Hillwood chief legal officer David Newsom’s only problem with Michael Craver is that there’s just one of him.
“He just needs to be the legal filter for every business deal,” Newsom says.
Filtering every business deal involving the 75-acre Victory Park in downtown Dallas could keep an entire firm busy. But Hillwood entrusts the legal management to Craver, who, Newsom says, has begrudgingly hired two attorneys to help him since he took over in 2000.
Little did Craver know that the American Airlines Center (AAC) project he began in 1999, when he was with Kenneth D. Martin & Associates, would launch him into his present role as keeper of all things legal for Victory. He did such a bang-up job on the arena, the first Victory building, that Hillwood couldn’t live without him, Newsom says.
“He accumulated such knowledge of the site primarily, and of helping the project get permitted, developing relationships, negotiating. He became so invaluable that we wanted him full time,” Newsom says.
The knowledge – real estate, city management, contracts – was easily transferable to Hillwood’s other plans for Victory. And when Palladium, Hillwood’s development partner, bowed out of the post-Sept. 11, 2001, market downturn, Craver made the transition much less painful. Hillwood took over the development and gave Craver the legal responsibility.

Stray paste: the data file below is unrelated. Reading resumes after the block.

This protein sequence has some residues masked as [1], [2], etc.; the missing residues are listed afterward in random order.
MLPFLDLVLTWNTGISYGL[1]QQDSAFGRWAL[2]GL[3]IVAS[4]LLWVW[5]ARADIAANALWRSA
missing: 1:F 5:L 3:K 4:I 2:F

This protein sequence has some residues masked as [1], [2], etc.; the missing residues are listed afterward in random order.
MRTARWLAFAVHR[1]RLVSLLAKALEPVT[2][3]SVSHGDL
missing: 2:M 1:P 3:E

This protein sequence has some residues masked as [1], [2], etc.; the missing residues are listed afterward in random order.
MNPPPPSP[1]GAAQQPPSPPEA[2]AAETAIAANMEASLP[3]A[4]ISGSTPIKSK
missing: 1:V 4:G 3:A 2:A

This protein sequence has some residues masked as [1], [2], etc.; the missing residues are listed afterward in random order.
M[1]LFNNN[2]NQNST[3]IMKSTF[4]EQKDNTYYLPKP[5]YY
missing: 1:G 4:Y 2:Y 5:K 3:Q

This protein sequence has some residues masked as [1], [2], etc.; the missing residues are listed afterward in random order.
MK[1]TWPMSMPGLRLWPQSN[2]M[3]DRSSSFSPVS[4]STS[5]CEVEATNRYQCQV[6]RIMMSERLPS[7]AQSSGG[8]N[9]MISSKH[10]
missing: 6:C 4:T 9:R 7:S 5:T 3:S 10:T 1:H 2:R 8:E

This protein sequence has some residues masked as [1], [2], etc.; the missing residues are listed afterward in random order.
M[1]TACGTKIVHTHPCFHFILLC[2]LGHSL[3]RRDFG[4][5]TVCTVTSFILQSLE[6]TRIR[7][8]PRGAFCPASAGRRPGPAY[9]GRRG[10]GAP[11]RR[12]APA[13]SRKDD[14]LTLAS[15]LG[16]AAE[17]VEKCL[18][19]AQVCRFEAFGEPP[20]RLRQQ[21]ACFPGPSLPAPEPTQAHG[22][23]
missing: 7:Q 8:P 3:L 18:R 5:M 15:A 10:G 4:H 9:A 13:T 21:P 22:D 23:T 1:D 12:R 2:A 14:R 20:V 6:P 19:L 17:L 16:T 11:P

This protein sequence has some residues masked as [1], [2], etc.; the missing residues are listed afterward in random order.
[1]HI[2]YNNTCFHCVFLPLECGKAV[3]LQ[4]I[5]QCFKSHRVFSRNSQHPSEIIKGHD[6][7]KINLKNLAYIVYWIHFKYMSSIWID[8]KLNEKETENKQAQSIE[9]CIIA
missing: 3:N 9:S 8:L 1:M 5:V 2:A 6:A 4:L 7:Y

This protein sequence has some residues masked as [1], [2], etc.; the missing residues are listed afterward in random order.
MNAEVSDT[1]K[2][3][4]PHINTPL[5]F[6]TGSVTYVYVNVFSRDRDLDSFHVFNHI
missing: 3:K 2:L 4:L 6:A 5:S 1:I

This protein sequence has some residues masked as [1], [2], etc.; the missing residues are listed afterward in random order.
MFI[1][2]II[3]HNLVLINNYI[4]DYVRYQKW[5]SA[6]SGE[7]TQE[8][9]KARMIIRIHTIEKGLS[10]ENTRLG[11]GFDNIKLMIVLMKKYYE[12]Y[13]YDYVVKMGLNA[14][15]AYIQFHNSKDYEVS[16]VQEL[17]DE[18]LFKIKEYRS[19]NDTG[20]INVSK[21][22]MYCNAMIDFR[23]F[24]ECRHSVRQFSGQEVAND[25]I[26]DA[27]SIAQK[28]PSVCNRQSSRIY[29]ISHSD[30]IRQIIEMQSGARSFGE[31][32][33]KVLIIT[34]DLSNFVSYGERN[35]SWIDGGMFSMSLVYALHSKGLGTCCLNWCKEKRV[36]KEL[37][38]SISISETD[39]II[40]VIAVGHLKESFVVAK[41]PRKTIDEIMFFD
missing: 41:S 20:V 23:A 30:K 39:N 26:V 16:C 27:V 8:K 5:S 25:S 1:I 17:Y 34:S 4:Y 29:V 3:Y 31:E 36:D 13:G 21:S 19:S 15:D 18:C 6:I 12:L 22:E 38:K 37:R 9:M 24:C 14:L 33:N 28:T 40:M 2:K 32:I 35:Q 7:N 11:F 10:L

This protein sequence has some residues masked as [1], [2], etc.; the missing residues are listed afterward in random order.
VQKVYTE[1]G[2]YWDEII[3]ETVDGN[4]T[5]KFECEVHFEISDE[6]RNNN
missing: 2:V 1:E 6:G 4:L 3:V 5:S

Crave, who came into the AAC project with a real estate and municipal law background, was a quick study on all the other areas of law involved: intellectual property, litigateion, corporate condominium law, water, mineral rights, environmental, land use and lender issues, to name a few.
“We took a huge abandoned industrial district and turned it into this development,” Craver says of the Victory project.
He also has learned about team-building. Craver has gathered lawyers from Hughes & Luce, Hillwood’s regular outside firm, and several other Dallas firms to serve as his outside team. One of the important factors in choosing outside help, he says, is the lawyers’ abilities to leave firm allegiance at the door, though he knows firms like to keep work in the family.
After the arena, Hillwood and Craver started on the W Dallas Victory Hotel & Residences, an unusual hotel and condo complex that has brought many other interested parties to the Victory negotiations.
One of Craver’s key qualities, Newsom says, is the credibility he has earned with everyone Hillwood deals with for Victory. He has developed viral relationships with the staff-level city engineers and planners, “where the real work is done,” Newsom says. They trust him, which frequently saves the company valuable time.
Notes Newsom, “There’s no way we can be that nimble without Mike Craver. With this city, he’s our company.”